Thursday, September 08, 2011

LIKE NOBLESSE OBLIGE, BUT WITHOUT THE GENEROSITY. George Will no longer cares whether anyone is listening except other wingnuts, so he celebrates aloud at the Washington Post that the more vicious sort of glibertarians are into "a robust new defense of a 1905 Supreme Court decision that liberals have long reviled," the Lochner decision:
An 1895 New York law limited bakery employees to working 10 hours a day and 60 hours a week. Ostensibly, this was health and safety legislation; actually, it was rent-seeking by large, unionized bakeries and the unions. Corporate bakeries supported the legislation, which burdened their small, family-owned competitors. The bakers union hoped to suppress the small, non-unionized bakeries that depended on flexible work schedules.
Lochner put a stop to that, and to many other worker-protection laws, which is why Will has a boner for it.

Lochnerism suffered many reversals during the New Deal era, which Will mourns, and he hopes we will join him in cheering its revival and the demise of "progressivism’s statism and paternalism."

But the average person reading Will's column probably won't see it that way; he'll probably see "10 hours a day, 60 hours a week," and recognize that it's just the sort of thing bosses love, because it can be used to whip their workers unto the ever-accelerating productivity on which 21st-Century profit margins depend.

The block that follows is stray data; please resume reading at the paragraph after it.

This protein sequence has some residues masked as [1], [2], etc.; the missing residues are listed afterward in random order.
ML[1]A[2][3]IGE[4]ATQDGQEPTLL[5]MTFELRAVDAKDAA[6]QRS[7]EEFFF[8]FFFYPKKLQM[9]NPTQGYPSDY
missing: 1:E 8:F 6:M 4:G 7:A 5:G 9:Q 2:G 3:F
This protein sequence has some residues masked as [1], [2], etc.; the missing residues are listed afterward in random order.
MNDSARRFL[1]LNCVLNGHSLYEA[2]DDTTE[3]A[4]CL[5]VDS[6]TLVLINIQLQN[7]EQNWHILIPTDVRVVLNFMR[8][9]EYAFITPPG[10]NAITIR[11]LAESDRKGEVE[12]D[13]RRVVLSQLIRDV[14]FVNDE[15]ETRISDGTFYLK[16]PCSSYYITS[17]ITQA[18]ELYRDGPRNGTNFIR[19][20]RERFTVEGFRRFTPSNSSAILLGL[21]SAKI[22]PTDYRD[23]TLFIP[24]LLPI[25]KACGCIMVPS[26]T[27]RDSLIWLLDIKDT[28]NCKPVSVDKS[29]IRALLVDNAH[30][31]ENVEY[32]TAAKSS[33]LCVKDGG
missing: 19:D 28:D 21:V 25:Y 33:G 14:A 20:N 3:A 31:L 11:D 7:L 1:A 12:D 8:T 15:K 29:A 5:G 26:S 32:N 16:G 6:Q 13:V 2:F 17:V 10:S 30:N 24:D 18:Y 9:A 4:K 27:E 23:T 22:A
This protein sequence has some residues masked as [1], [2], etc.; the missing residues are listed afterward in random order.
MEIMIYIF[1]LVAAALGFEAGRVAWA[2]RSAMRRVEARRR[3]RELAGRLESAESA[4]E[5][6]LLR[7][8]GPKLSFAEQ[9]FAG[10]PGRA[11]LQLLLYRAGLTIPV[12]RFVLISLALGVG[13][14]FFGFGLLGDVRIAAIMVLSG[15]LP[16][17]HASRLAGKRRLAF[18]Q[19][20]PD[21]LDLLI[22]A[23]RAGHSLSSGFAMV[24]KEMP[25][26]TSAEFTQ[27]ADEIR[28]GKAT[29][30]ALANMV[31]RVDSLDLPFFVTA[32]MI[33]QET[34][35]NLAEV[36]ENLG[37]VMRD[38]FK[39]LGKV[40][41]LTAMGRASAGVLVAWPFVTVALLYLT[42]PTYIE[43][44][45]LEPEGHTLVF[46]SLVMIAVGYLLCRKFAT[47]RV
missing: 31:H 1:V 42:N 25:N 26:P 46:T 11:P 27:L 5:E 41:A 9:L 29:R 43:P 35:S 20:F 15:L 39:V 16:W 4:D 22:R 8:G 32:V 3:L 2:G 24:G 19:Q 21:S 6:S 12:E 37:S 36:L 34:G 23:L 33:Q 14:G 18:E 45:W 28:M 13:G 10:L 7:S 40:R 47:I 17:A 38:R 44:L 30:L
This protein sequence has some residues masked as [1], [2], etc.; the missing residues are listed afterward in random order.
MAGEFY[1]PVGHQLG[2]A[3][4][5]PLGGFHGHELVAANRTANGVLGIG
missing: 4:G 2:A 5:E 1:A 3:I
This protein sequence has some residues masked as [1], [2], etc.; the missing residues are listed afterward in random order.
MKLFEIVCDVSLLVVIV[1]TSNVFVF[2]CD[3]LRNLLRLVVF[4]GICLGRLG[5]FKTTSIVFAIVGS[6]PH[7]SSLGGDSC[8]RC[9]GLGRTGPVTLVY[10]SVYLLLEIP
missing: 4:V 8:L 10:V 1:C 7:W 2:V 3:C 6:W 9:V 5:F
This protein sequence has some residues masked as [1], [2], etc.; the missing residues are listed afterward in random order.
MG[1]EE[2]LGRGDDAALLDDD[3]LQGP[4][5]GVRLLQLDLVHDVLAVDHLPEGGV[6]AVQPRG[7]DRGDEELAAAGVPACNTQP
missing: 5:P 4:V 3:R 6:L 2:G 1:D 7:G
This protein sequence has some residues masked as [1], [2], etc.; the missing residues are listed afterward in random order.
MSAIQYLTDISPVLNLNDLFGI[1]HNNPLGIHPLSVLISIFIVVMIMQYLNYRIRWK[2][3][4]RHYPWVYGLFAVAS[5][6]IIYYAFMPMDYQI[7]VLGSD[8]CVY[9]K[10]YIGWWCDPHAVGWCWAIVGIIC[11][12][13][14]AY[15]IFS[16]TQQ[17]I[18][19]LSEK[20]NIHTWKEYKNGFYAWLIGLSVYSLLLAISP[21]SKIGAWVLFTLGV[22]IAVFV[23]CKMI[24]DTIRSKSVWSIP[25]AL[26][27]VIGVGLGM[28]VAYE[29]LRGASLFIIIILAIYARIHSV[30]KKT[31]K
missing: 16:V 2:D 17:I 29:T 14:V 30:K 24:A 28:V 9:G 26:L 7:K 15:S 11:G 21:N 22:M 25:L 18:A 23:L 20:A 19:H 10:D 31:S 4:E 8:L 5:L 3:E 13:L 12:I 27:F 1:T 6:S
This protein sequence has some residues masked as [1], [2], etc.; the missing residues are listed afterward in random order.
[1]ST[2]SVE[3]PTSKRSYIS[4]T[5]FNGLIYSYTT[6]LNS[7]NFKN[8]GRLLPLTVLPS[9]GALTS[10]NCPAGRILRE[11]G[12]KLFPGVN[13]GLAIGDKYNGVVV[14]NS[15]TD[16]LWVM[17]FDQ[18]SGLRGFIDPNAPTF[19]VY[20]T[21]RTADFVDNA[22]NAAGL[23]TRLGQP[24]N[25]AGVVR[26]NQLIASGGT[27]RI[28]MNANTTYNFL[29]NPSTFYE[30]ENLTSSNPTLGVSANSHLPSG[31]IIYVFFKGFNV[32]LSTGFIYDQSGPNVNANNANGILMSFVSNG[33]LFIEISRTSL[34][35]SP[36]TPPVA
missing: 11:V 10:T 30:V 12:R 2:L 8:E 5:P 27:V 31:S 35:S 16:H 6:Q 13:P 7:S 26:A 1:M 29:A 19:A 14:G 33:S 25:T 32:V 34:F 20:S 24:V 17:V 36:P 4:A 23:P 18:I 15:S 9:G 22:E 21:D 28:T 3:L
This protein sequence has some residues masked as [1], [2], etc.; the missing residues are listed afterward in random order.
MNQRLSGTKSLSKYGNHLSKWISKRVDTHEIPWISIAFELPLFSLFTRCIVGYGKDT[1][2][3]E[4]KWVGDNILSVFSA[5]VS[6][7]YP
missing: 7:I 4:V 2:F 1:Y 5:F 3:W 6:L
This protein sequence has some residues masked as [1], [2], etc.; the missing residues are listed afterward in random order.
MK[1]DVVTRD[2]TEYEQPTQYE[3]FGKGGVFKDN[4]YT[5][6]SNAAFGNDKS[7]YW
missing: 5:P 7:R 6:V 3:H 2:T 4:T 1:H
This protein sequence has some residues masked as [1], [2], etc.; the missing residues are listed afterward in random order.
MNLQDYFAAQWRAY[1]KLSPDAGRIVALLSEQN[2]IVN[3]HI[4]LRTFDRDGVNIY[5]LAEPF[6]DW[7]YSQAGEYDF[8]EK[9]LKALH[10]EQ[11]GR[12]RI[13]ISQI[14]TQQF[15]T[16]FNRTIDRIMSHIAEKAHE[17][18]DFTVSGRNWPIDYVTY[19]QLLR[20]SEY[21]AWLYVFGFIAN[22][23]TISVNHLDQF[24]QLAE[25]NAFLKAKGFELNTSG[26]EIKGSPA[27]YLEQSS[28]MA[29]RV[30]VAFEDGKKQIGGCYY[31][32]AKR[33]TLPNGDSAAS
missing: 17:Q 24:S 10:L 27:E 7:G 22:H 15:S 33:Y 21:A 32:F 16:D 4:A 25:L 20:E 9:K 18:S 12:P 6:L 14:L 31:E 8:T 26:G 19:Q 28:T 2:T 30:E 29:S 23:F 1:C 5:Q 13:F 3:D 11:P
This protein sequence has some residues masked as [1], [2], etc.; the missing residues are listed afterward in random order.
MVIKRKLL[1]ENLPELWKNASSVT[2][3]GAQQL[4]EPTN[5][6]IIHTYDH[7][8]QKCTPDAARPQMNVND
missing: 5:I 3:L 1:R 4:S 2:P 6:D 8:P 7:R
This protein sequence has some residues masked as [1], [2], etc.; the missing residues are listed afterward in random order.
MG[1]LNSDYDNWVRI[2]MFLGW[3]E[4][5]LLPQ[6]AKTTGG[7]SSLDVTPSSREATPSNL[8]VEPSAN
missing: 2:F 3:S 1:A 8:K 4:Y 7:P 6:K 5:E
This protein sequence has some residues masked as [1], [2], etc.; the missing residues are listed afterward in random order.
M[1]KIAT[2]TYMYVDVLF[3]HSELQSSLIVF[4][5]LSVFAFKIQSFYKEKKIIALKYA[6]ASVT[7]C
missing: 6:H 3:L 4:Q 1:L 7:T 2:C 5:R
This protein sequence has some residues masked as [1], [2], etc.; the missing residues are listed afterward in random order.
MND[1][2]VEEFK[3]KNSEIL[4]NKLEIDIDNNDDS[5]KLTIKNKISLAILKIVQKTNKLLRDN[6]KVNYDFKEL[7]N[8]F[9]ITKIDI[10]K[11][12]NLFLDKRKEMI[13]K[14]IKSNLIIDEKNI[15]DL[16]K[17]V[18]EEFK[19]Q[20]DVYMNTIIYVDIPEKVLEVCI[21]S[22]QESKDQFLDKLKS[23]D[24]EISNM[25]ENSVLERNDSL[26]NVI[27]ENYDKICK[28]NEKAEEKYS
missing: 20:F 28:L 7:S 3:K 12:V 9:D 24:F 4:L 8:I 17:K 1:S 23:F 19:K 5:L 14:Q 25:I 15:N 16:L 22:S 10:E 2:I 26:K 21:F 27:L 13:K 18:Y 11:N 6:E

Will's readers may also intuit that Lochnerism will be the airy, "freedom"-tinted justification they will hear when they protest being made to work 60 hours or more (or having their hours cut till they can't live on what they pay), or forced to sleep in tents in some remote location, or to buy certain needed items only from the company store, or whatever other outrages America's coming neo-feudal age will force upon them. Because in a depression and an era of eroding entitlements, "freedom of contract" won't mean much more than the freedom to starve.

Lochner cheerleader David Bernstein is already giving such justifications:
Of course, the Supreme Court did invalidate federal laws attempting to adopt national child labor rules, though these cases were decided on federalism grounds, not freedom of contract grounds. One could almost forgive various academics for confusing federalism concerns with liberty of contract concerns...
You can just hear the pedantic sneer: Pish, little man, you're confusing Tweedledeeism with Tweedledumism! But then what do you know of the law? Now run along and work until you collapse into the gears of your machine, secure in the knowledge that legal scholars have vetted your misery.

UPDATE. From comments, gil mann: "I keep waiting for the Washington Post to change the name of that section from 'Opinions' to 'Modest Proposals.'"

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